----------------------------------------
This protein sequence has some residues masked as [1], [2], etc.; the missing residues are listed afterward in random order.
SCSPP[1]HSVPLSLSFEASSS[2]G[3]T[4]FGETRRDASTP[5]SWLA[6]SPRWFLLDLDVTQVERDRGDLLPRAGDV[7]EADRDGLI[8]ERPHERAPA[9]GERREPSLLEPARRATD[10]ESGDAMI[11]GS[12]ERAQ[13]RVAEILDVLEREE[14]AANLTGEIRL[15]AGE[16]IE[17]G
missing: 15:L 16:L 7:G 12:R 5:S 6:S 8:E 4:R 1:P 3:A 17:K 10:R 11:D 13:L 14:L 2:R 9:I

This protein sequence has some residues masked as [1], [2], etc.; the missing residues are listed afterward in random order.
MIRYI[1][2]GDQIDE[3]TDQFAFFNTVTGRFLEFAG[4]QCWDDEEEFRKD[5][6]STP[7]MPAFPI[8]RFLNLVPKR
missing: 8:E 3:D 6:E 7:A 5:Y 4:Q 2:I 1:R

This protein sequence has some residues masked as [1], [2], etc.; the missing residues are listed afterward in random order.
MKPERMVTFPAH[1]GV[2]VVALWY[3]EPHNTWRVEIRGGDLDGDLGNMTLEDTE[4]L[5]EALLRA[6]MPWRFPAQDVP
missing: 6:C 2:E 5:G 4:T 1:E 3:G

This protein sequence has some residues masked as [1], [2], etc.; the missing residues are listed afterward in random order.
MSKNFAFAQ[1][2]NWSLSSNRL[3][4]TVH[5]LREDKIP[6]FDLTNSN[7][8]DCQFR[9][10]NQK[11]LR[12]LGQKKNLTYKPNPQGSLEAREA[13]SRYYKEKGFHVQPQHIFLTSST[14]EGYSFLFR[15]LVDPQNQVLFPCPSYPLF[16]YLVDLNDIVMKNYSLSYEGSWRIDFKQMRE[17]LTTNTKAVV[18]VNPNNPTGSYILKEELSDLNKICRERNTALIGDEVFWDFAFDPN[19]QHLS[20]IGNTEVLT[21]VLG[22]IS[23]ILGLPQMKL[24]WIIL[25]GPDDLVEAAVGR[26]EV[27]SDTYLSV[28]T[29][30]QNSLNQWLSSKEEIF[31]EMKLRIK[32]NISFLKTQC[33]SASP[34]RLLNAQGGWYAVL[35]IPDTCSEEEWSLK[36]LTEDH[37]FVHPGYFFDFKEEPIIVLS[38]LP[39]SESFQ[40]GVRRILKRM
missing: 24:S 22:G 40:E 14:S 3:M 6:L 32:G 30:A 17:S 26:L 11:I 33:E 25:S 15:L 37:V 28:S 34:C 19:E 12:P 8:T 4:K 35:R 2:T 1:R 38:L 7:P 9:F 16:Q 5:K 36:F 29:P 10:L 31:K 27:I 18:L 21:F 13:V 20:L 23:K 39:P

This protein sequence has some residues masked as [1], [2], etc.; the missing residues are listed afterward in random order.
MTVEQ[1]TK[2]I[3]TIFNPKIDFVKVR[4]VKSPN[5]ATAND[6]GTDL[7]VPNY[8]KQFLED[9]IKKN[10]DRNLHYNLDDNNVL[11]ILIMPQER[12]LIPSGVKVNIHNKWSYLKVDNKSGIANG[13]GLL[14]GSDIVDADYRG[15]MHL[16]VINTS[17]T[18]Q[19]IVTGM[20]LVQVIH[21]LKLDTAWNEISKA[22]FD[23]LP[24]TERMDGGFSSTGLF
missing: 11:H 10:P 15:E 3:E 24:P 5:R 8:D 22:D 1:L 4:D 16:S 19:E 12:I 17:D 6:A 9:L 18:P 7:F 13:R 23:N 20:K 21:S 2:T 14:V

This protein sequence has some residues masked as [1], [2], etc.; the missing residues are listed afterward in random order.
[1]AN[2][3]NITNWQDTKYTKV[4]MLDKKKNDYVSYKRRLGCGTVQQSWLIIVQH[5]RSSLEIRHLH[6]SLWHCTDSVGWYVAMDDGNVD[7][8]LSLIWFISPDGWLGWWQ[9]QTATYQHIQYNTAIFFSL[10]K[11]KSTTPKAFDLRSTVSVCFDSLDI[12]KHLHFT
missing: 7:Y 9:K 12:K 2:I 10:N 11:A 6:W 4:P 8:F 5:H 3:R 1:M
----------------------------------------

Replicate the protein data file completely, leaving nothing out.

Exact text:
This protein sequence has some residues masked as [1], [2], etc.; the missing residues are listed afterward in random order.
SCSPP[1]HSVPLSLSFEASSS[2]G[3]T[4]FGETRRDASTP[5]SWLA[6]SPRWFLLDLDVTQVERDRGDLLPRAGDV[7]EADRDGLI[8]ERPHERAPA[9]GERREPSLLEPARRATD[10]ESGDAMI[11]GS[12]ERAQ[13]RVAEILDVLEREE[14]AANLTGEIRL[15]AGE[16]IE[17]G
missing: 15:L 16:L 7:G 12:R 5:S 6:S 8:E 4:R 1:P 3:A 17:K 10:R 11:D 13:L 14:L 2:R 9:I

This protein sequence has some residues masked as [1], [2], etc.; the missing residues are listed afterward in random order.
MIRYI[1][2]GDQIDE[3]TDQFAFFNTVTGRFLEFAG[4]QCWDDEEEFRKD[5][6]STP[7]MPAFPI[8]RFLNLVPKR
missing: 8:E 3:D 6:E 7:A 5:Y 4:Q 2:I 1:R

This protein sequence has some residues masked as [1], [2], etc.; the missing residues are listed afterward in random order.
MKPERMVTFPAH[1]GV[2]VVALWY[3]EPHNTWRVEIRGGDLDGDLGNMTLEDTE[4]L[5]EALLRA[6]MPWRFPAQDVP
missing: 6:C 2:E 5:G 4:T 1:E 3:G

This protein sequence has some residues masked as [1], [2], etc.; the missing residues are listed afterward in random order.
MSKNFAFAQ[1][2]NWSLSSNRL[3][4]TVH[5]LREDKIP[6]FDLTNSN[7][8]DCQFR[9][10]NQK[11]LR[12]LGQKKNLTYKPNPQGSLEAREA[13]SRYYKEKGFHVQPQHIFLTSST[14]EGYSFLFR[15]LVDPQNQVLFPCPSYPLF[16]YLVDLNDIVMKNYSLSYEGSWRIDFKQMRE[17]LTTNTKAVV[18]VNPNNPTGSYILKEELSDLNKICRERNTALIGDEVFWDFAFDPN[19]QHLS[20]IGNTEVLT[21]VLG[22]IS[23]ILGLPQMKL[24]WIIL[25]GPDDLVEAAVGR[26]EV[27]SDTYLSV[28]T[29][30]QNSLNQWLSSKEEIF[31]EMKLRIK[32]NISFLKTQC[33]SASP[34]RLLNAQGGWYAVL[35]IPDTCSEEEWSLK[36]LTEDH[37]FVHPGYFFDFKEEPIIVLS[38]LP[39]SESFQ[40]GVRRILKRM
missing: 24:S 22:G 40:E 14:S 3:M 6:L 32:G 30:A 17:S 26:L 11:I 33:E 25:S 15:L 37:V 28:S 34:C 19:E 12:P 8:T 4:K 35:R 2:T 1:R 38:L 7:P 9:F 16:Q 5:K 36:F 29:P 10:L 31:K 27:I 18:L 21:F 13:V 20:L 23:K 39:P

This protein sequence has some residues masked as [1], [2], etc.; the missing residues are listed afterward in random order.
MTVEQ[1]TK[2]I[3]TIFNPKIDFVKVR[4]VKSPN[5]ATAND[6]GTDL[7]VPNY[8]KQFLED[9]IKKN[10]DRNLHYNLDDNNVL[11]ILIMPQER[12]LIPSGVKVNIHNKWSYLKVDNKSGIANG[13]GLL[14]GSDIVDADYRG[15]MHL[16]VINTS[17]T[18]Q[19]IVTGM[20]LVQVIH[21]LKLDTAWNEISKA[22]FD[23]LP[24]TERMDGGFSSTGLF
missing: 11:H 10:P 15:E 3:E 24:P 5:R 8:D 22:D 1:L 4:D 16:S 19:E 12:I 17:D 6:A 9:L 18:P 7:F 13:R 23:N 20:K 21:S 2:T 14:V

This protein sequence has some residues masked as [1], [2], etc.; the missing residues are listed afterward in random order.
[1]AN[2][3]NITNWQDTKYTKV[4]MLDKKKNDYVSYKRRLGCGTVQQSWLIIVQH[5]RSSLEIRHLH[6]SLWHCTDSVGWYVAMDDGNVD[7][8]LSLIWFISPDGWLGWWQ[9]QTATYQHIQYNTAIFFSL[10]K[11]KSTTPKAFDLRSTVSVCFDSLDI[12]KHLHFT
missing: 7:Y 9:K 12:K 2:I 10:N 11:A 6:W 4:P 8:F 5:H 3:R 1:M